Tuesday, January 29, 2013
This home, just about the last of the grand homes that once lined Sierra Madre Boulevard (or, at that time, Central Avenue), is located on the same block where the Lawless House once stood. Built in 1907 by architect Louis B. Easton, the home was featured in the March, 1908 edition of Gustav Stickley's Crafstman Magazine. According to this piece on Easton, by architect Tim Anderson, the home was one of about twenty-five that Easton built between 1904 and 1914, in and around the Pasadena area.
Easton's brother-in-law (his wife's older brother) was Elbert Hubbard, who founded the Roycroft community, and was one of the chief proponents of the Arts and Crafts movement. While it is not certain how well the two knew one another, it would appear that Easton was influenced by his famous brother-in-law. Easton, his wife, and their three children moved to Pasadena from outside of Chicago in 1902, as so many people did at that time, for health reasons.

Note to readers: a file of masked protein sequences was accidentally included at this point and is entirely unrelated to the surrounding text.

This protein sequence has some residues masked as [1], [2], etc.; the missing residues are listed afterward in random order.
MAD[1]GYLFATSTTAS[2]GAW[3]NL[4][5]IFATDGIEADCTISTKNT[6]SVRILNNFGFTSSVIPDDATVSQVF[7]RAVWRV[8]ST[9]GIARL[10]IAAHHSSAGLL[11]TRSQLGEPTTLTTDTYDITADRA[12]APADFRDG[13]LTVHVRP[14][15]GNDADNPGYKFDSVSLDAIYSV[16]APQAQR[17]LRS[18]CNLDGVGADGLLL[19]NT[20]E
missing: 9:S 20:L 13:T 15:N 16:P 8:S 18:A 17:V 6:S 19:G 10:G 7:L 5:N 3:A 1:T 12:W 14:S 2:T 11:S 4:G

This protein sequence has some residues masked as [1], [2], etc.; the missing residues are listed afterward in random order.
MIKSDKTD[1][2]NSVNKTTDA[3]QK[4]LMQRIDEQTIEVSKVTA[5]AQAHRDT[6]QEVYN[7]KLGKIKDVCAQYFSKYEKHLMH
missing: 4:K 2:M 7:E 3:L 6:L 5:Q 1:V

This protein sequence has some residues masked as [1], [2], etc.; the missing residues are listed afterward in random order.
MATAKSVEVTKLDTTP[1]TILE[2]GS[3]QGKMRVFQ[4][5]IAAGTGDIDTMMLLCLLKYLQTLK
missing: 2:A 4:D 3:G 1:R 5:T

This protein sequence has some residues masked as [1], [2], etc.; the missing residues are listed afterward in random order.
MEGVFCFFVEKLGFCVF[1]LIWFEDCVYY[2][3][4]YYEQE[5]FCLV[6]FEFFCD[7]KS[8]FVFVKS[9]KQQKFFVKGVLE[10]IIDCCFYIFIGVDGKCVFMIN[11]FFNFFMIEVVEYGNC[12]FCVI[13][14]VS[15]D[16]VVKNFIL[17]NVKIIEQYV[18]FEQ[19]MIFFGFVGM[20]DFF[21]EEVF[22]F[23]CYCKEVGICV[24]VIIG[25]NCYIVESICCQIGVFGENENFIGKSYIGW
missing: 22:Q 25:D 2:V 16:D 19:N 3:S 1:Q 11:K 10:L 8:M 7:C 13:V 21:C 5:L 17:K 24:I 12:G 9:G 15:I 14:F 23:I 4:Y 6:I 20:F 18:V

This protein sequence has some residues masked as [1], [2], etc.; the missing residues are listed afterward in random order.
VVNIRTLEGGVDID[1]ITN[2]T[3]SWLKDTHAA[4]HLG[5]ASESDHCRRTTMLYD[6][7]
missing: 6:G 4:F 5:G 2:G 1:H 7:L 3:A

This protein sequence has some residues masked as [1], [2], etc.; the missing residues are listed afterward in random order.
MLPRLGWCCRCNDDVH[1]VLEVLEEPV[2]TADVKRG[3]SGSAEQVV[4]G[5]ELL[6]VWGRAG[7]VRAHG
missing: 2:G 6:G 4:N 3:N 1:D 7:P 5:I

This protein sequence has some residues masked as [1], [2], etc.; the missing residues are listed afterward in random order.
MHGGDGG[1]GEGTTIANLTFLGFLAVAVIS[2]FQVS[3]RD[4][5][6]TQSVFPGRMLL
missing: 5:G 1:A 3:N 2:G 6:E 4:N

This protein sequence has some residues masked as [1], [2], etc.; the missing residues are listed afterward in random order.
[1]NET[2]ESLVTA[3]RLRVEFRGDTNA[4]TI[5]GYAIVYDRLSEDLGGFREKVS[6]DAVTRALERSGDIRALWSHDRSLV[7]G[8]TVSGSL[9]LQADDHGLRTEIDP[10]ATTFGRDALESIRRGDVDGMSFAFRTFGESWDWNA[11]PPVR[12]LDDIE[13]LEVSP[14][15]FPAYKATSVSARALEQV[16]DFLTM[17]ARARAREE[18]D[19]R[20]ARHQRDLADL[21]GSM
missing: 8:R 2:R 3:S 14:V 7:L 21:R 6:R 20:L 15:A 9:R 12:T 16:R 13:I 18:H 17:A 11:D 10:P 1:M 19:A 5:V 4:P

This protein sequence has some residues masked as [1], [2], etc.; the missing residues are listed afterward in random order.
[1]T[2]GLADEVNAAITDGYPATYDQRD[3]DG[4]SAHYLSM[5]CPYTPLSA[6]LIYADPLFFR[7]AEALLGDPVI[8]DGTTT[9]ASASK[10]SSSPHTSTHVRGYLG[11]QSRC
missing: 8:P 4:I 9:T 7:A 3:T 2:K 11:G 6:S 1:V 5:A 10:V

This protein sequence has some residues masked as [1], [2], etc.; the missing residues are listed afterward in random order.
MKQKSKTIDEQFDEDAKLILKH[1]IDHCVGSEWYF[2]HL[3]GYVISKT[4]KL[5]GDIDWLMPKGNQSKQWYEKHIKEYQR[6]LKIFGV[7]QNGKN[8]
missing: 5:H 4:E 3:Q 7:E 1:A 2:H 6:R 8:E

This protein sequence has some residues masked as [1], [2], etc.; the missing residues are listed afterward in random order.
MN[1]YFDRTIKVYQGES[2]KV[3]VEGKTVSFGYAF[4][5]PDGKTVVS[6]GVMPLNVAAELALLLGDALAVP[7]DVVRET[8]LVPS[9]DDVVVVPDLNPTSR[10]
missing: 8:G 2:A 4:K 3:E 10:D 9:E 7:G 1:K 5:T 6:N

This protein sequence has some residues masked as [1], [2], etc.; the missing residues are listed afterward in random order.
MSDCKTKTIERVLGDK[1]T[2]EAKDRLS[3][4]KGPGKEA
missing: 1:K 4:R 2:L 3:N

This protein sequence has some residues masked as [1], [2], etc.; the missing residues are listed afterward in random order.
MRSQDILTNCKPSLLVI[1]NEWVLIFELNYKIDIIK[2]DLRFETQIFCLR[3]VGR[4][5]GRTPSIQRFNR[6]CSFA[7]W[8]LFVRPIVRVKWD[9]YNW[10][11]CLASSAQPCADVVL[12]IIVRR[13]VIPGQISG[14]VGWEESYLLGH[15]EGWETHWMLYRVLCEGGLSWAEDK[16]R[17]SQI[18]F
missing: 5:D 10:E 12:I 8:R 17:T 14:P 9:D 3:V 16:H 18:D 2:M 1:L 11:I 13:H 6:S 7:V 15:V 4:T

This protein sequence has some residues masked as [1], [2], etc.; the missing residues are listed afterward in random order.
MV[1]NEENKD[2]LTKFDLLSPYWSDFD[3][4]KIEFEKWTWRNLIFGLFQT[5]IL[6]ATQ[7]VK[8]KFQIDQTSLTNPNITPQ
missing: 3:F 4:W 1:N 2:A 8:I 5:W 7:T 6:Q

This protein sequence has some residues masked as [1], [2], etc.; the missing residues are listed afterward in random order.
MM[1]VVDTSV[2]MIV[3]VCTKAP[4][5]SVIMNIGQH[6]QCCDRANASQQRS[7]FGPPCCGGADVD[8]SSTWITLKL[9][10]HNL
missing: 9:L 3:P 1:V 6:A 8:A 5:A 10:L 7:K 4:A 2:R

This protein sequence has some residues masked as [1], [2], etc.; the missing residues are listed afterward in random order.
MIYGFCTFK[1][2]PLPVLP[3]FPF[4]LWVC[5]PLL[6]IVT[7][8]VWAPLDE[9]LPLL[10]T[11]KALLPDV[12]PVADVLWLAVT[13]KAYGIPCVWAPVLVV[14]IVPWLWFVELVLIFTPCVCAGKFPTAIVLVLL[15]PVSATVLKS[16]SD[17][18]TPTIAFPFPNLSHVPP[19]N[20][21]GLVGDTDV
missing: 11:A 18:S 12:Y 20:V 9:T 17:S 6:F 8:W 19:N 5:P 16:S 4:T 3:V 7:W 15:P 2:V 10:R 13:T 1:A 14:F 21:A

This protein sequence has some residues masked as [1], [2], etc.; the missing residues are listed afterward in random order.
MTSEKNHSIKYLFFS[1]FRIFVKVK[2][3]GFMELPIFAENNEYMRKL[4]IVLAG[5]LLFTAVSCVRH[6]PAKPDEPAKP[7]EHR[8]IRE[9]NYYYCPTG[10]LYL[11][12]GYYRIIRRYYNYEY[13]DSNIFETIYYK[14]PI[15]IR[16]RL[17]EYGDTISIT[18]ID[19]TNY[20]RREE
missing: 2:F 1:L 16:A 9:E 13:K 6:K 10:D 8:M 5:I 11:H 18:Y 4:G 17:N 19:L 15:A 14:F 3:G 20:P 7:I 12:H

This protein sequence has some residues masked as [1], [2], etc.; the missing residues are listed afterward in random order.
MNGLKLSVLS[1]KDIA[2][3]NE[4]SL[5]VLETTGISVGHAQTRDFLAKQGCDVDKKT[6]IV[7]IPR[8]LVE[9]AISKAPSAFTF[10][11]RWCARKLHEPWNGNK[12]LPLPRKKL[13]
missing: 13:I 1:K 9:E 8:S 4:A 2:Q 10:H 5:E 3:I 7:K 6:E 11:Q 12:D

When Easton was hired by widow Louisa M. Caldwell and her daughter Lillian Fairbank, the foundation was already in place for a Queen Anne shingle home with a two-story octagonal tower, but the ladies had changed their minds. Easton gave them a more simple home, removing things like formal entry halls and servants' stairs, and including a balcony that faced the mountains, an open floor plan, and the use of native materials.
By 1911, according to Andersen's article, Easton was so well-renowned that architect Myron Hunt hired him to design and build a home for him at Clifton-by-the-Sea, now known as Redondo Beach. (Building Myron Hunt's beach house would be a pretty big feather in an architect's cap!)
I wondered how long the home was occupied by those for whom it was originally built. 1910 census records indicate that 64 year-old Mrs. Caldwell was living in the home by herself, but by 1920 Mrs. Caldwell, Mrs. Fairbank, and her husband James were all living in the city of Los Angeles (with Mrs. Caldwell listed as head of household). So it seems they didn't occupy the house for very long at all.